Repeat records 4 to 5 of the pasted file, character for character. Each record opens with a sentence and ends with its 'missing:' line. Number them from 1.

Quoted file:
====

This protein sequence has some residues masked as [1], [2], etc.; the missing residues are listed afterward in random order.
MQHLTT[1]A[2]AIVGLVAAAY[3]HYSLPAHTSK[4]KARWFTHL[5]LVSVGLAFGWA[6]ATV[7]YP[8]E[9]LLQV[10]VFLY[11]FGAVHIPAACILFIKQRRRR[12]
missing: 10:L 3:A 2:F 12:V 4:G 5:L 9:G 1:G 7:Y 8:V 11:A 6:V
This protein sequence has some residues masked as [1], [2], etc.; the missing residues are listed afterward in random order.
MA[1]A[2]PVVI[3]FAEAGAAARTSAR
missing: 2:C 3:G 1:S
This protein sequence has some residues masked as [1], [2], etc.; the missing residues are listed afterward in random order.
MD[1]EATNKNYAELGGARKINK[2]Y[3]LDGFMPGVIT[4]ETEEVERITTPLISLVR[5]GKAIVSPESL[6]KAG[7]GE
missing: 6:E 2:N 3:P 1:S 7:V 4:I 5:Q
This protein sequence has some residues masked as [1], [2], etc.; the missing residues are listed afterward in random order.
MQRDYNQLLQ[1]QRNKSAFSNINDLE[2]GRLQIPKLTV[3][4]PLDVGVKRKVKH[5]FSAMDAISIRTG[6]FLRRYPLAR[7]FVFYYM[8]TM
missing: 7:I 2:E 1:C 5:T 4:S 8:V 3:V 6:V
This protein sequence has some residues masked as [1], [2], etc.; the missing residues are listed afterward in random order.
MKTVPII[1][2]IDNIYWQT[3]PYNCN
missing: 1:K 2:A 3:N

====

This protein sequence has some residues masked as [1], [2], etc.; the missing residues are listed afterward in random order.
MQRDYNQLLQ[1]QRNKSAFSNINDLE[2]GRLQIPKLTV[3][4]PLDVGVKRKVKH[5]FSAMDAISIRTG[6]FLRRYPLAR[7]FVFYYM[8]TM
missing: 7:I 2:E 1:C 5:T 4:S 8:V 3:V 6:V
This protein sequence has some residues masked as [1], [2], etc.; the missing residues are listed afterward in random order.
MKTVPII[1][2]IDNIYWQT[3]PYNCN
missing: 1:K 2:A 3:N